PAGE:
Quite obviously the term and concept of covenant is a major theme in Scripture. It's not always easy to define since there are quite a few covenants made in the Bible and since they are made in different cultures and time periods. Having said that, I appreciate Meridith Kline's general definition of covenant: Of the… Continue reading Defining “Covenant” (Kline)
In Reformed theology, we call God’s oath to be God to his people and their seed the “covenant of grace.” Beginning with the promise of One who would crush the head of the serpent in Genesis 3, God has covenanted with his people to be their deliverer. The exact term “covenant of grace” is not… Continue reading Why Do We Call It The Covenant Of “Grace”?
In his helpful summary of systematic theology called Our Reasonable Faith, Herman Bavinck defines the covenant of grace in a clear and concise way. He introduces this section with these words: “When we give our attention to this historical development of the covenant of grace, we detect a trio of remarkable characteristics in it.” What… Continue reading The Covenant of Grace: A Trio of Characteristics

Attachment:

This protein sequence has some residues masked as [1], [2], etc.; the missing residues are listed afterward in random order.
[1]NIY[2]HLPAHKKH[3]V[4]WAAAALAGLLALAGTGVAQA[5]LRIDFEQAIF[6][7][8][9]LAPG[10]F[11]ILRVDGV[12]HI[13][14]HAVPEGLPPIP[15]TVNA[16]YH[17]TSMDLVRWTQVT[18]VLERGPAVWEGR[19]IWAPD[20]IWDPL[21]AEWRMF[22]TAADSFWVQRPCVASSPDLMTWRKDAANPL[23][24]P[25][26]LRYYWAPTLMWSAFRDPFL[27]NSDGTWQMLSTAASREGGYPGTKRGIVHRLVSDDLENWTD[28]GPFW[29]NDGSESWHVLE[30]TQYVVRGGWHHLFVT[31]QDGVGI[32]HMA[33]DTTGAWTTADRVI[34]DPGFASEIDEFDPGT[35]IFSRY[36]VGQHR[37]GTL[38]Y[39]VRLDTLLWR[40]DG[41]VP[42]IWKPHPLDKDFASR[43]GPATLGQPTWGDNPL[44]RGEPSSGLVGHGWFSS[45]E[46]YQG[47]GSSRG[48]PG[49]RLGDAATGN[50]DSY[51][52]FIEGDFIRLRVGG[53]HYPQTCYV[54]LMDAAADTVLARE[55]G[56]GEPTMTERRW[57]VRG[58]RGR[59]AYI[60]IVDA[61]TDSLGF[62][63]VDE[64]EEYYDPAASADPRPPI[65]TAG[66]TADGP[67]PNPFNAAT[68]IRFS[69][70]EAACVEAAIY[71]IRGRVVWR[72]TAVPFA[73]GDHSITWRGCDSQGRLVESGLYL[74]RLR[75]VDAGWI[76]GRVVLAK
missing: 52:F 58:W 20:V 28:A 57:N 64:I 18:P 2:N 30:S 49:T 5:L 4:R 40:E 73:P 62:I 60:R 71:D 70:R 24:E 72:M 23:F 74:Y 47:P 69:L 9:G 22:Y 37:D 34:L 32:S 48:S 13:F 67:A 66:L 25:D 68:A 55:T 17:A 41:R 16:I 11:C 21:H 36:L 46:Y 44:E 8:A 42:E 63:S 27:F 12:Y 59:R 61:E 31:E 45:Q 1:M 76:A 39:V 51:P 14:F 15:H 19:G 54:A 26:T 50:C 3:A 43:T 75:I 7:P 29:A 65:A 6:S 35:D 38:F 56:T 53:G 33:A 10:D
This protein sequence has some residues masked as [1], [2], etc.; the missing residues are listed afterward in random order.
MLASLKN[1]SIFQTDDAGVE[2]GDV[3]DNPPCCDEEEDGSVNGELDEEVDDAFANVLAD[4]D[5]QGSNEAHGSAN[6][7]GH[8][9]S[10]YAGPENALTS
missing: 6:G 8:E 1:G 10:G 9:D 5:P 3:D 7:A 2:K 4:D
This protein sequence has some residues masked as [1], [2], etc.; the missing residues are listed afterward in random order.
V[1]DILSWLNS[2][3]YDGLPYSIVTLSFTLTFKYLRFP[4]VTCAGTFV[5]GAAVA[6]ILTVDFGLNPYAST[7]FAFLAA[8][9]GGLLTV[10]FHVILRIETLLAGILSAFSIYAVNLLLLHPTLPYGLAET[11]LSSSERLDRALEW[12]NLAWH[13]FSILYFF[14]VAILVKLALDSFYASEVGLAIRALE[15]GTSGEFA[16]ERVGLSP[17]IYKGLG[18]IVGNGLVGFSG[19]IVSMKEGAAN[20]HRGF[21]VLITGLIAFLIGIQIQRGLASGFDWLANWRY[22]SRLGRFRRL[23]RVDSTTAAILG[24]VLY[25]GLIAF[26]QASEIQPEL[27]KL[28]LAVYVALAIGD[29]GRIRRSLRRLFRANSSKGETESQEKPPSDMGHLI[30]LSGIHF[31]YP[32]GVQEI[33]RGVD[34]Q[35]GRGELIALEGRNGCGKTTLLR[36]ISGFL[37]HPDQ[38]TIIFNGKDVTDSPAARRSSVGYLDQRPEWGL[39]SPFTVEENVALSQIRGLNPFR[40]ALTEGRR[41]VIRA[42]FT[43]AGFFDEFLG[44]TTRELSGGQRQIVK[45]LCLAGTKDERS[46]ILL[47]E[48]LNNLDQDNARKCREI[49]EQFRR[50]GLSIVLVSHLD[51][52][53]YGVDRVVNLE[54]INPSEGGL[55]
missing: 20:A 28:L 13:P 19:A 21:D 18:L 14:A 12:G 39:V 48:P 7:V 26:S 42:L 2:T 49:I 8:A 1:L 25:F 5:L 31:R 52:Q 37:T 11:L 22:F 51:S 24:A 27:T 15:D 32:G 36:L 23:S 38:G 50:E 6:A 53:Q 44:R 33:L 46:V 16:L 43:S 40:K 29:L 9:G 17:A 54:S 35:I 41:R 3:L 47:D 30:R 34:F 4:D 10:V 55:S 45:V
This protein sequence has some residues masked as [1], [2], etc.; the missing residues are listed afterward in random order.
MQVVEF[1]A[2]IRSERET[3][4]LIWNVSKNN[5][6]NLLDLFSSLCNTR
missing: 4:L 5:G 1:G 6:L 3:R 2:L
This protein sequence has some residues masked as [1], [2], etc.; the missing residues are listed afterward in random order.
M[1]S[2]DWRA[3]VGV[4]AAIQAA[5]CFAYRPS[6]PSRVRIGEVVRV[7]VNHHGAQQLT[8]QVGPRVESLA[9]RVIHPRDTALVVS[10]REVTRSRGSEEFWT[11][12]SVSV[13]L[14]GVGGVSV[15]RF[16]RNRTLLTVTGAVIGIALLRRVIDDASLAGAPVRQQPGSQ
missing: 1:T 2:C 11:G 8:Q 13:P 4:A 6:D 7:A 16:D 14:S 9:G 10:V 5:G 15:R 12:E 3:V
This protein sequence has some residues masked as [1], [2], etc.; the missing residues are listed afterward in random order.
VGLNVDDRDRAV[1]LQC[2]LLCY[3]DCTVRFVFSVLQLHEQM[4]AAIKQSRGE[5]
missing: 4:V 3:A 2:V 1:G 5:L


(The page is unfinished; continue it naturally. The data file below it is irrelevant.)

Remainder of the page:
Last year, I purchased John Newton’s Works for my winter reading. This winter, I purchased The Works of Thomas Brooks for that purpose. John Newton’s works contain mostly letters and sermons/addresses, while Brooks’ works is more of a collection of his books (such as Precious Remedies, Apples of Gold, A String of Pearls, Heaven on… Continue reading Thomas Brooks on the Covenants
One reason I like Sacred Bond is because it gives the practical aspects of covenant theology. For example, after discussing the covenant of grace, there are several different ways this doctrine is important for the Christian life. Here is one "application" of the covenant of grace that is profoundly comforting for the Christian. "[The covenant… Continue reading An Application of the Covenant of Grace